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What’s the Right Interest Rate for the Fed Anyway?

What’s the Right Interest Rate for the Fed Anyway?


Standard models watched by economists at the Federal Reserve and elsewhere suggest that rates should now be lower


The Federal Reserve is likely to start lowering its target range on interest rates sometime in the next several months. Just how much lower rates should go is  where things get tricky.


Models that the Fed keeps an eye on suggest rates should already be lower than they are now. But the economy might not be running to model, and the sharp drops in Treasury yields and other long-term interest rates since last fall add further complexities.


The Fed’s policy-setting committee on Wednesday left the central bank’s target rate at a range of 5.25% to 5.5%— the 23-year high it has been set at since last July. But it  introduced language to its policy statement that indicated a bias toward cutting rates, while also hedging on when the first cut will come: “The Committee does not expect it will be appropriate to reduce the target range until it has gained greater confidence that inflation is moving sustainably toward 2 percent.”


After Fed Chair Jerome Powell in his press conference said that the base case for the Fed’s first rate cut isn’t at its next meeting, in March, investors reset their expectations, with interest-rate futures  now implying a May start for rate cuts. Still, by the end of the year futures imply the Fed will have cut its target by 1.5 percentage points—with the caveat that some possibility of a recession is still embedded in that forecast. Fed policymakers in December, meanwhile, projected a 0.75 percentage point cut in their rate range this year.


Change in gross domestic product from previous quarter, at an annual rateSource: Commerce Department via St. Louis Fed


So where should rates be? There has been a lot of focus recently on the long-term neutral rate—the just-right level of rates for when inflation is at the Fed’s 2% target, and the economy is growing at just the right pace to keep it there. When thinking about where rates ought to be, economists rely on a variety of models. Many of them are riffs on the Taylor rule, put forth by Stanford’s John Taylor in 1993. The complexity of these Taylor-style models varies, but in essence, they typically look at what inflation is doing versus where the central bank wants it, how fast the economy is growing versus an assumption of how fast it ought to grow without moving inflation off target, and spit out an answer.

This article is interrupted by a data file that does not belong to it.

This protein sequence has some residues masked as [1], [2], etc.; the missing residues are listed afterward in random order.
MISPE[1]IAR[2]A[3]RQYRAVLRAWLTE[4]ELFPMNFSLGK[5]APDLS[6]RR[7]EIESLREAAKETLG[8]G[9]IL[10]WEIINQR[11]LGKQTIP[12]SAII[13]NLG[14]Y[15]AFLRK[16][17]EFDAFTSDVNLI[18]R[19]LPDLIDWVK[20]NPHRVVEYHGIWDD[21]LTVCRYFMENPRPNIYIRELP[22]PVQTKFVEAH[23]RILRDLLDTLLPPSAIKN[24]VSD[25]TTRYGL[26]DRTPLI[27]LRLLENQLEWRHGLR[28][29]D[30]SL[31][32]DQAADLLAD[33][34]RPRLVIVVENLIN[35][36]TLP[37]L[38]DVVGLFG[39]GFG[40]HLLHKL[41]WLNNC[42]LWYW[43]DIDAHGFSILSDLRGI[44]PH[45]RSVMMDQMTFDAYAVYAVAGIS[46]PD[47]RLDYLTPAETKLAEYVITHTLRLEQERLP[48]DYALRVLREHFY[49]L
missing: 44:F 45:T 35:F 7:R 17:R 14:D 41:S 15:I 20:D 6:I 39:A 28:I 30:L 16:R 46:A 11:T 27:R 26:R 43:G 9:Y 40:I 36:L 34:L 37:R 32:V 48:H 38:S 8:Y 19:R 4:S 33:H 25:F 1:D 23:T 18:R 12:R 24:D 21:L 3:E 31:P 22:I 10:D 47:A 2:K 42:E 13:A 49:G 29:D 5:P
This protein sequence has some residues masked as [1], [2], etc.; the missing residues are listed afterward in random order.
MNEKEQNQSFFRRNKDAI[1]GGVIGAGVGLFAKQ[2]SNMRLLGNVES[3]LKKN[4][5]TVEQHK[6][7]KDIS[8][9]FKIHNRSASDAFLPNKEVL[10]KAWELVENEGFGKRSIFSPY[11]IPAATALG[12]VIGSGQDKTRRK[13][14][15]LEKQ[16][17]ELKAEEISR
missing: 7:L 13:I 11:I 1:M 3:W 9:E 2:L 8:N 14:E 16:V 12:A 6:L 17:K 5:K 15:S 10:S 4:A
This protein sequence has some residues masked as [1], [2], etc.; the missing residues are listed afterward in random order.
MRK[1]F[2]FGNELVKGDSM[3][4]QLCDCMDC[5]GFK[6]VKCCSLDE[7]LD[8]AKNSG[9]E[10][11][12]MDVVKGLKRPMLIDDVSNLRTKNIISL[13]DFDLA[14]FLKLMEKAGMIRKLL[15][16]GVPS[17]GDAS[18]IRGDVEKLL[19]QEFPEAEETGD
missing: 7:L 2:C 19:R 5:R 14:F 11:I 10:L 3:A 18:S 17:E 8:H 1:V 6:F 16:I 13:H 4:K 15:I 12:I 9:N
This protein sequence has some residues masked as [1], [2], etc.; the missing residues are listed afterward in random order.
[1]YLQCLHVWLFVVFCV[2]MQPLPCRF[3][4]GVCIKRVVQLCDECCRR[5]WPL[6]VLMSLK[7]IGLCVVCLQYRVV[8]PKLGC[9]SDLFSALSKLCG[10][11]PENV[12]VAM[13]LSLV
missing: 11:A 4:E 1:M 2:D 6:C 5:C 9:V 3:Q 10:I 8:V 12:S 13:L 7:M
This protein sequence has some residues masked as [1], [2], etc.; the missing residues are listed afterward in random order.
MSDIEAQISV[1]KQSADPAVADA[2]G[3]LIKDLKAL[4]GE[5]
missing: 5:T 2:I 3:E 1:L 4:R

The Federal Reserve Bank of Atlanta has set up a  “Taylor Rule Utility” webpage that provides the outputs from three Taylor-style models, each of which shows that, under reasonable assumptions, the Fed’s target rate ought to have been lower in the fourth quarter, heading lower still this quarter. The Federal Reserve Bank of Cleveland  does a similar exercise across seven models. Its most recent update, in December, showed that the median “right” level for rates as of the fourth quarter was 5.1%, falling to 4.8% in the current quarter and 3.9% by year-end.


Following Wednesday’s policy decision, Powell noted that the central bank regularly consults Taylor and non-Taylor rules, but, he added, “I don’t think we have been in a place where we have been setting policy by them.”


Uncertainty over whether inflation will keep cooling might not be the only thing staying the Fed’s hand on rate cuts. The Commerce Department reported last week that gross domestic product grew at a 3.3% annual rate in the fourth quarter, so there is some question over how much restraint short-term rates are placing on the economy. Plus long-term rates have fallen a lot lately: The yield on the 10-year Treasury, which briefly hit 5% in October, finished at 3.97% on Wednesday. This has brought interest-rate costs down for some borrowers, such as companies tapping the bond market, making financial conditions easier.


So it makes sense for the Fed to follow along with statistician George Box’s oft-repeated aphorism that “all models are wrong, but some are useful.”


What is useful about the models now isn’t so much that they are prescribing rate cuts, but that they are telling policymakers that it is all right to cut rates even if nothing goes awry with the economy and that they can cut them a bit more deeply than they previously supposed. That may ultimately matter more than whether rate cuts start in March or May.

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